US7860943B2 (en) 2004-08-23 2010-12-28 Zhe Khi Pak Enhanced network direct attached storage controller
US20070008988A1 (en) * 2004-08-23 2007-01-11 Han-Gyoo Kim Enhanced network direct attached storage controller
US20060053485A1 (en) * 2004-09-08 2006-03-09 Chia-Hsin Li Network connection through NAT routers and firewall devices
US20060104288A1 (en) * 2004-11-16 2006-05-18 Wai Yim Method and apparatus for tunneling data using a single simulated stateful TCP connection
US7392323B2 (en) 2004-11-16 2008-06-24 Seiko Epson Corporation Method and apparatus for tunneling data using a single simulated stateful TCP connection
US20080008302A1 (en) * 2004-12-02 2008-01-10 Wai Yim System and method for H.323 call logging
US20080137638A1 (en) * 2004-12-24 2008-06-12 Nhn Corporation Communication Network System Of Bus Network Structure And Message Routing Method Using The System
US8321585B2 (en) * 2004-12-24 2012-11-27 Nhn Corporation Communication network system of bus network structure and message routing method using the system
US8954595B2 (en) 2004-12-30 2015-02-10 Citrix Systems, Inc. Systems and methods for providing client-side accelerated access to remote applications via TCP buffering
US20100332594A1 (en) * 2004-12-30 2010-12-30 Prabakar Sundarrajan Systems and methods for automatic installation and execution of a client-side acceleration program
US8856777B2 (en) 2004-12-30 2014-10-07 Citrix Systems, Inc. Systems and methods for automatic installation and execution of a client-side acceleration program
US7849257B1 (en) 2005-01-06 2010-12-07 Zhe Khi Pak Method and apparatus for storing and retrieving data
US8848710B2 (en) 2005-01-24 2014-09-30 Citrix Systems, Inc. System and method for performing flash caching of dynamically generated objects in a data communication network
US20060200517A1 (en) * 2005-03-03 2006-09-07 Steve Nelson Method and apparatus for real time multi-party conference document copier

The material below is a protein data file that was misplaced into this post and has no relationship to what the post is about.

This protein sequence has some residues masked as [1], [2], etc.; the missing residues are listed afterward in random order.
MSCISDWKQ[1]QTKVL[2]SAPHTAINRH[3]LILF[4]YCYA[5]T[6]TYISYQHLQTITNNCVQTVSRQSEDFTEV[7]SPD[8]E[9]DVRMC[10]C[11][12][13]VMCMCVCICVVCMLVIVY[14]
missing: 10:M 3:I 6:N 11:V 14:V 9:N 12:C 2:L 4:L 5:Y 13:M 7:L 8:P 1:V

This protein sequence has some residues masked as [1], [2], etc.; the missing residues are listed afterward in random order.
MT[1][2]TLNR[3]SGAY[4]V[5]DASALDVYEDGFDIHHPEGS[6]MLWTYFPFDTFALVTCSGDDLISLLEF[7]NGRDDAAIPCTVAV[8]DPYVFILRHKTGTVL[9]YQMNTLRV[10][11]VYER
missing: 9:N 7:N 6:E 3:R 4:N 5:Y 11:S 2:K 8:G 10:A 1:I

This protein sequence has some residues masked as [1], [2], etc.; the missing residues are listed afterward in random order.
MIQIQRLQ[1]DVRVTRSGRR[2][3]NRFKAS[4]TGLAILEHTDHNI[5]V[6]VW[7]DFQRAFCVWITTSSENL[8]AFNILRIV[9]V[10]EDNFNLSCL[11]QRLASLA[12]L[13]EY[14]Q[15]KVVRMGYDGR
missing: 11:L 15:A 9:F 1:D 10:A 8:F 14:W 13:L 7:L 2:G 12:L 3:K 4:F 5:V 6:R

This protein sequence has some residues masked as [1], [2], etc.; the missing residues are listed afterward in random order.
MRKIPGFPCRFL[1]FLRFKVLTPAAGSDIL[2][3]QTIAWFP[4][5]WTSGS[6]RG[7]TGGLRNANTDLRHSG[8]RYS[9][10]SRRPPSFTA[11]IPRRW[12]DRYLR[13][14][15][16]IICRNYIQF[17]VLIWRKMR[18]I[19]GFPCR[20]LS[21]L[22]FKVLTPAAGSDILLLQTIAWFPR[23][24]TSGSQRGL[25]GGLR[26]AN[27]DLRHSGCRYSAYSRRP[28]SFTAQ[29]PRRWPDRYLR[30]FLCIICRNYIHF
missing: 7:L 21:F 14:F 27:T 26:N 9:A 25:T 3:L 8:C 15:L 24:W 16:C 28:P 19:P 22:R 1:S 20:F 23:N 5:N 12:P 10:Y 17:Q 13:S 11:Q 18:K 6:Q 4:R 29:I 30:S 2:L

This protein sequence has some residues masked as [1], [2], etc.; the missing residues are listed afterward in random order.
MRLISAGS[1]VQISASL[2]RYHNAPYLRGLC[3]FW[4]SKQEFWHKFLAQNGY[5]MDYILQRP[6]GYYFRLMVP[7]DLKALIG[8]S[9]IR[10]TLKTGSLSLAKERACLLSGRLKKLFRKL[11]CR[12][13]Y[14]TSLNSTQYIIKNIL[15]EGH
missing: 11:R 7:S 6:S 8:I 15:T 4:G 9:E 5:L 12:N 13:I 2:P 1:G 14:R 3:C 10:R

US20060221836A1 (en) * 2005-04-01 2006-10-05 Jen-Li Wang Method for classifying network connections and transmitting multimedia data
US7516233B2 (en) * 2005-04-01 2009-04-07 Compal Electronics, Inc. Method for classifying network connections and transmitting multimedia data
US7802144B2 (en) 2005-04-15 2010-09-21 Microsoft Corporation Model-based system monitoring
US7797147B2 (en) 2005-04-15 2010-09-14 Microsoft Corporation Model-based system monitoring
US8489728B2 (en) 2005-04-15 2013-07-16 Microsoft Corporation Model-based system monitoring
US20070016393A1 (en) * 2005-06-29 2007-01-18 Microsoft Corporation Model-based propagation of attributes
US9811368B2 (en) 2005-06-29 2017-11-07 Microsoft Technology Licensing, Llc Model-based virtual system provisioning
US8549513B2 (en) 2005-06-29 2013-10-01 Microsoft Corporation Model-based virtual system provisioning
US20070006218A1 (en) * 2005-06-29 2007-01-04 Microsoft Corporation Model-based virtual system provisioning
US9317270B2 (en) 2005-06-29 2016-04-19 Microsoft Technology Licensing, Llc Model-based virtual system provisioning
US7941309B2 (en) 2005-11-02 2011-05-10 Microsoft Corporation Modeling IT operations/policies
US20070112847A1 (en) * 2005-11-02 2007-05-17 Microsoft Corporation Modeling IT operations/policies
US8179818B2 (en) * 2005-12-07 2012-05-15 Ntt Docomo, Inc. Proxy terminal, server apparatus, proxy terminal communication path setting method, and server apparatus communication path setting method
US20090285118A1 (en) * 2005-12-07 2009-11-19 Ntt Docomo, Inc. Proxy terminal, service device, proxy terminal communication path setting method, and server device communication path setting method